The appalling health statistics of our remote tribal traditional countrymen ought to shame this country in the eyes of the world. P.M. Turnbull, in presenting the latest “Closing the gap” report spoke of doing “things” with Aboriginal people instead of to them! No “thing” as a way forward was presented.
What I propose is self-sufficient agriculture in all occupied outstations and Aboriginal communities, urban and remote, as the only way to start dealing with the most fundamental requirement of good health: a balanced diet.
The nomad is now sedentary.
Aboriginal communities are flooded with sugar, white flour and saturated fatty foods, with little prospect of obtaining fresh produce of reasonable quality or cost, other than what they hunt, fish or gather themselves. Aboriginal people need to grow their own food where they live and if you believe them incapable of doing so, think again! With “adequate supervision”, when missionaries were in control at Ngukurr and Numbulwar, while myself with a green thumb instead of a bible at Kybrook and Jilkmingkan in the mid to late 70’s, self-sufficient agriculture/horticulture can be implemented with great success.
To the bigots, racists and nay-sayers who decry any money at all being spent on Aboriginal people, I say this: Improving the health of our indigenous countrymen is the only way that the burgeoning health budget costs can ever be reduced. We need to invest in Aboriginal health to produce potential tax payers instead of more cradle to the grave welfare recipients, many needing medical attention all their life! We need to see this expenditure more as reparations than hand-outs or charity.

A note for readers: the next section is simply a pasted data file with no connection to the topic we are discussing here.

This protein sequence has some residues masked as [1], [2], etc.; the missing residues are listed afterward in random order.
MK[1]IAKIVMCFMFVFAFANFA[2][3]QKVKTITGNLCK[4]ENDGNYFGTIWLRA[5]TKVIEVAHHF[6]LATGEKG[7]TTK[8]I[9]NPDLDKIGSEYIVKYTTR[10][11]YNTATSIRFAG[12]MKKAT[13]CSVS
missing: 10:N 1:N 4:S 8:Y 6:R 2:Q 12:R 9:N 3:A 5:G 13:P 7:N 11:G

If we look at things from an Aboriginal perspective, your lands have been invaded, your children stolen, ancestral homelands alienated, your bodies laid waste by imported and new diseases, malnutrition, alcohol and nicotine decimate your health and wellbeing, with health and education outcomes that wouldn’t be out of place in third world countries. Overcrowding, incarceration and suicide rates are abysmal and your prospects for meaningful employment are dim. You’re in the “Lucky Country” but lucky for who? Out of sight out of mind has much to do with our collective apathy and begs the question: Who cares?
Candidate for Solomon, NT – House of Representatives
Federal Election 2016
Authorised by Lance Lawrence, Marijuana (HEMP) Party
Sent to the Koori Mail, National Indigenous Times, Brisbane Courier Mail, Hobart Mercury, Adelaide Advertiser, The Canberra Times, The Herald Sun, The Age and The Australian on 17th June 2016.